Jazz With a Side of Hummus

Jazz With a Side of Hummus

David R. Cohen

David R. Cohen is the former Associate Editor of the Atlanta Jewish Times. He is originally from Marietta, GA and studied Journalism at the University of Tennessee.

Hadar Noiberg Trio to kick off AJMF7

The March 26 Purim-themed main event might be the seventh Atlanta Jewish Music Festival’s largest concert, but don’t overlook what could be the most unusual act of AJMF7.

The Hadar Noiberg Trio, a New York-based world music/jazz group led by Israeli-born flutist Hadar Noiberg, is opening the festival at Steve’s Live Music on Thursday, March 10.

Noiberg is one of the world’s premier jazz flutists, and her trio’s compositions blend exotic Middle Eastern melodies with traditional jazz to create a distinctive sound.

Hadar Noiberg’s performance at AJMF7 will be her first in Atlanta
Hadar Noiberg’s performance at AJMF7 will be her first in Atlanta

“There aren’t too many flutists in jazz that are primarily flute players and don’t play other instruments,” Noiberg said in an interview. “In Middle Eastern cultures, flute is a very spiritual leader, and I’m so influenced by that. My band, which is just flute, bass and drums, has an amazing amount of energy between the three of us.”

Originally from Holon, Israel, Noiberg moved to Brooklyn 11 years ago and tours worldwide with her jazz trio and other projects. Noiberg recently returned from a two-week tour of Europe with stops in Munich, Paris and Vienna.

Her performances at AJMF7 will mark her first visit to Atlanta.

“I’ve heard Atlanta is smaller than New York City for sure,” she said. “I’ve also heard there is actually a lot of great music happening there.”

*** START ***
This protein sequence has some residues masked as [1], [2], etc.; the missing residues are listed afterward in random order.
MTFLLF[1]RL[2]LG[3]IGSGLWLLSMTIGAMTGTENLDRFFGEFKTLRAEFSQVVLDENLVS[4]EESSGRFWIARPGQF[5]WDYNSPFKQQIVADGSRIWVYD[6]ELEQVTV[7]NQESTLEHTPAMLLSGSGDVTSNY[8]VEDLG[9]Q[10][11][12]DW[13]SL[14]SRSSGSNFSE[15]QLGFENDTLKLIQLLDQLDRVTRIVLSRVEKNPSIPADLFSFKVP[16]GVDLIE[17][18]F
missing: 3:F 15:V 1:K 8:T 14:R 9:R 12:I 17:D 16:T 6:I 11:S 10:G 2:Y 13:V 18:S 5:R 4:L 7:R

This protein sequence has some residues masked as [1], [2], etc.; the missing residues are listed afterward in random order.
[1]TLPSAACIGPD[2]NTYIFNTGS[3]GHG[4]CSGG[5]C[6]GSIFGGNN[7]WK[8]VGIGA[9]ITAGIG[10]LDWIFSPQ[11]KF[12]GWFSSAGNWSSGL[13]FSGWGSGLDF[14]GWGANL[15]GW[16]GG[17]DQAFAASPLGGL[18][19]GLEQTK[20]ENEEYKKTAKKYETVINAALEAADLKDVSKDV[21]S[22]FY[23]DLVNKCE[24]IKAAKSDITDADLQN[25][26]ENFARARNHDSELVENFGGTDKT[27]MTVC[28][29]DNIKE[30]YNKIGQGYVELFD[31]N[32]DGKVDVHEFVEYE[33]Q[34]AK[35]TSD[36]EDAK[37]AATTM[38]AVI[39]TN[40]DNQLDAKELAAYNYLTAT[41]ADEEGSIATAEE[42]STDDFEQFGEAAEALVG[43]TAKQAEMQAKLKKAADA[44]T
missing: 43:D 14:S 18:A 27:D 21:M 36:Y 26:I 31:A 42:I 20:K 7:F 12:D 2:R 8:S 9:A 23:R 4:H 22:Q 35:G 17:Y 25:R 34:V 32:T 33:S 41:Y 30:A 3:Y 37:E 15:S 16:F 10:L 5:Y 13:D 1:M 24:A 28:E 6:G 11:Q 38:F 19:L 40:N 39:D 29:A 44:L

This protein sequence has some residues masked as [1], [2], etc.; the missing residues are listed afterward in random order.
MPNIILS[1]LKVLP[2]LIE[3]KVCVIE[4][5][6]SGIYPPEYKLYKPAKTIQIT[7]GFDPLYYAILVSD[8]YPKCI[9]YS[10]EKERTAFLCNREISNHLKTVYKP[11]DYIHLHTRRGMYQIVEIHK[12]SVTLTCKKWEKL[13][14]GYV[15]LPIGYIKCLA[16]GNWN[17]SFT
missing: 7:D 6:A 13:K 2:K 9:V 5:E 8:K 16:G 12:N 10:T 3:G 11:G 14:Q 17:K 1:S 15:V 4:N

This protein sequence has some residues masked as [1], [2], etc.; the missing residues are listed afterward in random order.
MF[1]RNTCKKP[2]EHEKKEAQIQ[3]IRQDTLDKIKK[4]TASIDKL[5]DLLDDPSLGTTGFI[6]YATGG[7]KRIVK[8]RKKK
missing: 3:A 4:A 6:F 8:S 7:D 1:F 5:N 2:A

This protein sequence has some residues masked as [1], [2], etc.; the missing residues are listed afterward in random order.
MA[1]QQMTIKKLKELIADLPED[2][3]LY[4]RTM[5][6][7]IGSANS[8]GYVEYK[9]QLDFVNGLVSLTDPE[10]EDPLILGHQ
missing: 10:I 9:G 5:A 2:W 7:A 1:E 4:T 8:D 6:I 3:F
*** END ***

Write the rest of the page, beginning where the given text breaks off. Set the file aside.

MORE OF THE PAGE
Steve’s Live Music, one of Atlanta’s most intimate music venues, is hosting Noiberg as she opens AJMF7 with two sets at 7:30 and 9:30 p.m.

The Sandy Springs venue has hosted AJMF events each year since opening in 2012. Noiberg’s performance could be the festival finale for the Hilderbrand Drive site, however, because owner Steve Grossman announced in January that he’ll likely close or move if he can’t find a partner to handle food operations.

“If you want to see something unique, AJMF is always providing those experiences,” Grossman said. “You wouldn’t ordinarily be able to get a group like this here without the festival putting them on. Having the sponsors for AJMF be able to bring in this kind of talent is exceptional.”

Noiberg was introduced to AJMF Executive Director Russell Gottschalk by Yonit Stern, the director of cultural affairs for the Israeli Consulate in Atlanta.

The flutist and her group also are performing at a special jazz Shabbat service Friday, March 11, at 6:30 p.m. at Congregation Or Hadash in Sandy Springs.

“I feel compelled to present the flute as a very powerful leading instrument,” said Noiberg, who plays a 100-year-old black wooden flute. “We put on a very free-flowing, energetic and dynamic concert. I think people there will be surprised.”

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